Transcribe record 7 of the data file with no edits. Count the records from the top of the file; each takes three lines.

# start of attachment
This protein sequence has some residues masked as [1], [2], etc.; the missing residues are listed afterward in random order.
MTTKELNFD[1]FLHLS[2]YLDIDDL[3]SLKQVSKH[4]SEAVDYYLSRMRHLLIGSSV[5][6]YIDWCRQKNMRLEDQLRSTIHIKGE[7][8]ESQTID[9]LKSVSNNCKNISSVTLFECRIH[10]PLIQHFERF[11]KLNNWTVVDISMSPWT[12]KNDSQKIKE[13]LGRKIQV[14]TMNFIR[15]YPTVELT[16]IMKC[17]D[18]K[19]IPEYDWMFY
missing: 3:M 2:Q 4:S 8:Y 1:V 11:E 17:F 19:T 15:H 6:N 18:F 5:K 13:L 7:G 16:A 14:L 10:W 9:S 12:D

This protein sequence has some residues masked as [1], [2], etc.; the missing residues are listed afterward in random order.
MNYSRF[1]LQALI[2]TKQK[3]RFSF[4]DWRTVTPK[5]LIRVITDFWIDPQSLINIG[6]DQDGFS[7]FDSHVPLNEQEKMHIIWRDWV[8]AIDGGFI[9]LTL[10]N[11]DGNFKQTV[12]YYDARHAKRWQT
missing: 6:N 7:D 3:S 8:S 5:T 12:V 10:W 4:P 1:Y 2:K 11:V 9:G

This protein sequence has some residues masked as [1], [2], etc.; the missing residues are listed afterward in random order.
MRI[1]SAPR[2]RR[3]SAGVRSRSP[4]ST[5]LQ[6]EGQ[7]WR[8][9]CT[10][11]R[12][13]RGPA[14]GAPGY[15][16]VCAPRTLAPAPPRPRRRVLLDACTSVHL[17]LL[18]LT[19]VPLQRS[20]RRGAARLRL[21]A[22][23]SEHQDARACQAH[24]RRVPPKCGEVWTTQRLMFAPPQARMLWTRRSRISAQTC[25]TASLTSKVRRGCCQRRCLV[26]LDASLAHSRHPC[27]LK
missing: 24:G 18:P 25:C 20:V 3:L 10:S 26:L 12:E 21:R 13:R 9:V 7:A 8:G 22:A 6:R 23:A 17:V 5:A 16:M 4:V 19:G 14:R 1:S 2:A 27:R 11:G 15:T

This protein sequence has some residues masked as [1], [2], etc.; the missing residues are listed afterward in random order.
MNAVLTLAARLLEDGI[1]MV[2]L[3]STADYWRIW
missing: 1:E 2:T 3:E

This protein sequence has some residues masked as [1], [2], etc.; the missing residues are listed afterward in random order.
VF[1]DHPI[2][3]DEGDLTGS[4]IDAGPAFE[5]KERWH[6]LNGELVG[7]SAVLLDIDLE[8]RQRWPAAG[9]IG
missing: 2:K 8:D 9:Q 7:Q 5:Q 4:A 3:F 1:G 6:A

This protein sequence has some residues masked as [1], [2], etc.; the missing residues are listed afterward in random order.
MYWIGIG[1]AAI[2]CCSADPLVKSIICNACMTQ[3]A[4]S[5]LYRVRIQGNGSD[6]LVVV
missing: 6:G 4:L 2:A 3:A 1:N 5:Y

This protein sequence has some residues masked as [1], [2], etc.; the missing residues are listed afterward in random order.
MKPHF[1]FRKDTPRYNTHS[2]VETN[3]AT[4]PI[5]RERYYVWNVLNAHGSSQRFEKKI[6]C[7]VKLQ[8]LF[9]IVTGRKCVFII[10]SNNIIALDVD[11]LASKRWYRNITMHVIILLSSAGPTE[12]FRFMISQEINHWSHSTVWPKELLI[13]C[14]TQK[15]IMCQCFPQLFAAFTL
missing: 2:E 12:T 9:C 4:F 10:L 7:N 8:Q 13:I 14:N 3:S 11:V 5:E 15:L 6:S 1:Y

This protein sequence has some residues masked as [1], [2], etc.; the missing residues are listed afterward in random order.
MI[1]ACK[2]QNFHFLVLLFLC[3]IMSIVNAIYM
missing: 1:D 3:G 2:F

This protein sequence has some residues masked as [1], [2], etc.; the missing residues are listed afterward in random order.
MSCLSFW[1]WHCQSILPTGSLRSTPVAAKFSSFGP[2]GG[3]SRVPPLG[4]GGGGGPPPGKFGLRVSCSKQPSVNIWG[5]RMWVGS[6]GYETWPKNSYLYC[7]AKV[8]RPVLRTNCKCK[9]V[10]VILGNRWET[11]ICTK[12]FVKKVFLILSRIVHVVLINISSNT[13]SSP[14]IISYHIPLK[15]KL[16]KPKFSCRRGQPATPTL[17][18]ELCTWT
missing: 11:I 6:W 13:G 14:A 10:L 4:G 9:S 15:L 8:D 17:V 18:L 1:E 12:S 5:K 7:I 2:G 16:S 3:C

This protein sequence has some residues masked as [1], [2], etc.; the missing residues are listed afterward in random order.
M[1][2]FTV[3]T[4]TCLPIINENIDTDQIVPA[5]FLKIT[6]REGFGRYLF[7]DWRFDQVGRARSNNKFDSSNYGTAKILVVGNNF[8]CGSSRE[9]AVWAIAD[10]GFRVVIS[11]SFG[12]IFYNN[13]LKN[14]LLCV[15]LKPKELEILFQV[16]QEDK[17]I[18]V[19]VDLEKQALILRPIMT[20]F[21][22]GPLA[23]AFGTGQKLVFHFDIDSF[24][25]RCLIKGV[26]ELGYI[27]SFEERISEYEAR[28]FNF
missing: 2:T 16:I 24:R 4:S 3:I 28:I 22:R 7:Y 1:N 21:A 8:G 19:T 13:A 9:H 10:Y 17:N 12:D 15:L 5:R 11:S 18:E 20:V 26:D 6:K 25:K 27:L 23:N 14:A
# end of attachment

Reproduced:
This protein sequence has some residues masked as [1], [2], etc.; the missing residues are listed afterward in random order.
MKPHF[1]FRKDTPRYNTHS[2]VETN[3]AT[4]PI[5]RERYYVWNVLNAHGSSQRFEKKI[6]C[7]VKLQ[8]LF[9]IVTGRKCVFII[10]SNNIIALDVD[11]LASKRWYRNITMHVIILLSSAGPTE[12]FRFMISQEINHWSHSTVWPKELLI[13]C[14]TQK[15]IMCQCFPQLFAAFTL
missing: 2:E 12:T 9:C 4:F 10:L 7:N 8:Q 13:I 14:N 3:S 11:V 5:E 15:L 6:S 1:Y